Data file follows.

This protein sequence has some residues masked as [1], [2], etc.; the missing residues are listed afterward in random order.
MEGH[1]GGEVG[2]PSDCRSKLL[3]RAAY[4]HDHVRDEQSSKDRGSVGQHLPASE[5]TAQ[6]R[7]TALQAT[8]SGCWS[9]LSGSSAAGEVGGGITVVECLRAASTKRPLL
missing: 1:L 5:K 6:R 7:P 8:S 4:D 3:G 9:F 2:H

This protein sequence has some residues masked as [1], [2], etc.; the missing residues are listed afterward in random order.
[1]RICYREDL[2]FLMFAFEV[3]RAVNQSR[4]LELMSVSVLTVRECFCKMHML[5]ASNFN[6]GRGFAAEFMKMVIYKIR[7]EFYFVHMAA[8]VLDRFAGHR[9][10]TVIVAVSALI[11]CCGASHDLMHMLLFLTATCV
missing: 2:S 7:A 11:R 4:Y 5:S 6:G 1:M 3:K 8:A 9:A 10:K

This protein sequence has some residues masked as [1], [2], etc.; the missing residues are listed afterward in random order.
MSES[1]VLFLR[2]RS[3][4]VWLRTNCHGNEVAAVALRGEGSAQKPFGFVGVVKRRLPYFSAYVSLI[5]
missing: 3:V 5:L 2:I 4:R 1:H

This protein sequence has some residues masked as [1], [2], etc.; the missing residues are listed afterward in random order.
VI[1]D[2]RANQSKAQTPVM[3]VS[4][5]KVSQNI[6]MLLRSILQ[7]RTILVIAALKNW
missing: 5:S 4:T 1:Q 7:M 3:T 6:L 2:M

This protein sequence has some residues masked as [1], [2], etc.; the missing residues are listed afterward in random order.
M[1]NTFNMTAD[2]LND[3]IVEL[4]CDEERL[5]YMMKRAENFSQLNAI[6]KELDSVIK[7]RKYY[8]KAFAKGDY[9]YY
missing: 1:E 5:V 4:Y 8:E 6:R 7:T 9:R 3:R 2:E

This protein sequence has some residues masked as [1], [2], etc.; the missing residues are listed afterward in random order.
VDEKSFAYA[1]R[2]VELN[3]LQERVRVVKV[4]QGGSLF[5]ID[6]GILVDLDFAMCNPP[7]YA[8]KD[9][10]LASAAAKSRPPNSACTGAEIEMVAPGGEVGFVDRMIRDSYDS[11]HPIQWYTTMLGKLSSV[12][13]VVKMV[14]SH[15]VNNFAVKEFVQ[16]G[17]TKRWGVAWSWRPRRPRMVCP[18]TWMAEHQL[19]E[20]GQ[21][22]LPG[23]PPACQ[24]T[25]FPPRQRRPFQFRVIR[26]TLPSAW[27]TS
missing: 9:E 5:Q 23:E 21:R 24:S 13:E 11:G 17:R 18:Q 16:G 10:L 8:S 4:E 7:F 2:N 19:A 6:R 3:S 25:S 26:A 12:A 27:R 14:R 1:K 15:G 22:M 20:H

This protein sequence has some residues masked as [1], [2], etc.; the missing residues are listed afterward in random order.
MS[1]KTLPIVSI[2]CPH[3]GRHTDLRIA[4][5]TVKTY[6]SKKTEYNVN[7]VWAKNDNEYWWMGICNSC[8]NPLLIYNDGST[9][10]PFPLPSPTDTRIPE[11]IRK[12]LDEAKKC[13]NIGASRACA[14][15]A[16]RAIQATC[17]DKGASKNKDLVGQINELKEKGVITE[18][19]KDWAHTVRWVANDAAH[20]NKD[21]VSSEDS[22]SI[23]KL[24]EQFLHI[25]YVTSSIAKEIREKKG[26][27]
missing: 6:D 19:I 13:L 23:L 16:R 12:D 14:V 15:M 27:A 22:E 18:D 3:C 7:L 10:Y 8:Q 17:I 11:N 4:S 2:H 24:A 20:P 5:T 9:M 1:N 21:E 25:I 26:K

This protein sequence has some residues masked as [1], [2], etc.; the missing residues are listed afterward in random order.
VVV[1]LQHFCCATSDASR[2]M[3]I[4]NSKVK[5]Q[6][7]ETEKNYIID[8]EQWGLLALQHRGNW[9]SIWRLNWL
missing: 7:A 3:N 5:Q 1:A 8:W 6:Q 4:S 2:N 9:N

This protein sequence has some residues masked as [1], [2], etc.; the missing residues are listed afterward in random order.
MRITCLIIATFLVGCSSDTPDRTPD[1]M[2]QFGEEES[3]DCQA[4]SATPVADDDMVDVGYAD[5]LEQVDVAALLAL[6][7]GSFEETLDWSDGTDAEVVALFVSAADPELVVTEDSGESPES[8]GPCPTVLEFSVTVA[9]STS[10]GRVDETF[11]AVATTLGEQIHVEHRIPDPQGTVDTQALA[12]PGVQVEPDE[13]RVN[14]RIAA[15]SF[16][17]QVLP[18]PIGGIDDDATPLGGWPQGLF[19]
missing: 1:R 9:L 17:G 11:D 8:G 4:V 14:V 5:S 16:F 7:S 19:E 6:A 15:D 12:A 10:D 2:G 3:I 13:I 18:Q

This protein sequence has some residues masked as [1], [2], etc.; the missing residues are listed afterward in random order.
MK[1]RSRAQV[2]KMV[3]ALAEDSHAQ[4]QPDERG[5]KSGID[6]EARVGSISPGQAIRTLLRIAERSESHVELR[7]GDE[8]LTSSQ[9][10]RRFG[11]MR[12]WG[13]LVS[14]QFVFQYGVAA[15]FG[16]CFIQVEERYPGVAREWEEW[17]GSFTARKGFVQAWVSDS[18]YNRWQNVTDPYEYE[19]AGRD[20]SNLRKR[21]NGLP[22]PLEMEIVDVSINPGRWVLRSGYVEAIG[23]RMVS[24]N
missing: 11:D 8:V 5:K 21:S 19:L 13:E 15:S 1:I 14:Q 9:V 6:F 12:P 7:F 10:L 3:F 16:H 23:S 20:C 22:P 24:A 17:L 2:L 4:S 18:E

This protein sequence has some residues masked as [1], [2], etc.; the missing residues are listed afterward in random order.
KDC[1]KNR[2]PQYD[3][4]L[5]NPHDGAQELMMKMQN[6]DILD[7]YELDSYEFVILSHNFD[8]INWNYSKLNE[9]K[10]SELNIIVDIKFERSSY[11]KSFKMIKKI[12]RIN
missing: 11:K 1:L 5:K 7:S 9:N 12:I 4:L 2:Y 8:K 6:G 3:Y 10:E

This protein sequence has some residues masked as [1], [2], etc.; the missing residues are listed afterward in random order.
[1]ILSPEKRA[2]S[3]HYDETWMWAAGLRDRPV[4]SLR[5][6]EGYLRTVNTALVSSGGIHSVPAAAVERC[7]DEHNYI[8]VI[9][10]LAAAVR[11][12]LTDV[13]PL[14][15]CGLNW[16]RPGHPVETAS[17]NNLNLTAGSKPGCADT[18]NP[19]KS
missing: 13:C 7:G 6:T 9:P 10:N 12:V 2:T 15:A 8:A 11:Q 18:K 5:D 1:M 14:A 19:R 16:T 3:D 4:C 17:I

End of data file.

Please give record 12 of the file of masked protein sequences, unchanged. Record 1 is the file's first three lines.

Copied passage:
This protein sequence has some residues masked as [1], [2], etc.; the missing residues are listed afterward in random order.
[1]ILSPEKRA[2]S[3]HYDETWMWAAGLRDRPV[4]SLR[5][6]EGYLRTVNTALVSSGGIHSVPAAAVERC[7]DEHNYI[8]VI[9][10]LAAAVR[11][12]LTDV[13]PL[14][15]CGLNW[16]RPGHPVETAS[17]NNLNLTAGSKPGCADT[18]NP[19]KS
missing: 13:C 7:G 6:T 9:P 10:N 12:V 2:T 15:A 8:A 11:Q 18:K 5:D 1:M 14:A 19:R 16:T 3:D 4:C 17:I